On the molecular mechanisms controlling oocyte meiotic maturation in Caenorhabditis elegans
Govindan, Jothi Amaranath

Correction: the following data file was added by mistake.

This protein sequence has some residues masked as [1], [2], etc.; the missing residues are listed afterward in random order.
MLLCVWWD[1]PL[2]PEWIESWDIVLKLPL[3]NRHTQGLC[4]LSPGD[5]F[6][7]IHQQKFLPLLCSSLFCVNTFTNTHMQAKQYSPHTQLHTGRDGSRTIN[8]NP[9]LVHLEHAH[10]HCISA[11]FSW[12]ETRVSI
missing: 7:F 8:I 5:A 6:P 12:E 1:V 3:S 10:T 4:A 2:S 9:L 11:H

A conserved biological feature of sexual reproduction in animals is that oocytes arrest in meiotic prophase and resume meiosis in response to extra-ovarian signals. While meiotic maturation signals activate highly conserved pathways (e.g. MAP kinase and CDK/cyclin B), the receptor signaling mechanisms involved are less well defined. In C. elegans, sperm trigger meiotic resumption using the Major Sperm Protein (MSP) signal. MSP signaling involves two parallel genetic pathways, defined by vab-1, which encodes an MSP/Eph receptor protein-tyrosine kinase, and ceh-18, which encodes a POU-homeoprotein expressed in gonadal sheath cells. vab-1 and ceh-18 negatively regulate MAP kinase (MAPK) activation, and MSP relieves this inhibition to promote meiotic maturation. MSP directly binds VAB-1 on oocytes, but as vab-1 null mutants respond normally to MSP, signaling must also involve the function of unidentified receptors. ceh-18 functions in the gonadal sheath cells, indicating that sheath¬-oocyte communication may be important in maintaining meiotic arrest. Thus, additional components of the vab-1 and ceh-18 pathways function to negatively regulate MAPK activation and meiotic maturation in the absence of MSP. Using a genome-wide RNAi screen in a female-sterile genetic background, I identified seventeen conserved genes that maintain meiotic arrest in the absence of the MSP signal. Four conserved proteins, including a disabled protein (DAB-1), a vav family GEF (VAV-1), a protein kinase C (PKC-1), and a STAM homolog (PQN-19), function with the VAB-1 Eph/MSP receptor in oocytes. I show that antagonistic Gás and Gáo/i signaling pathways function in the soma to regulate meiotic maturation in parallel to the VAB-1 pathway. Gás activity is necessary and sufficient to promote meiotic maturation, which it does in part by antagonizing inhibitory sheath/oocyte gap-junctional communication. Further evidence shows that MSP signaling reorganizes oocyte microtubules through a signaling network involving antagonistic Gás and Gáo/i pathways and gap-junctional communication with somatic cells of the gonad. I propose that MSP-dependent microtubule reorganization promotes meiotic spindle assembly by facilitating the search and capture of microtubules by meiotic chromatin following NEBD. My findings show that oocyte Eph receptor and somatic cell G protein signaling pathways control meiotic diapause in C. elegans, highlighting contrasts and parallels between MSP signaling in C. elegans and luteinizing hormone signaling in mammals.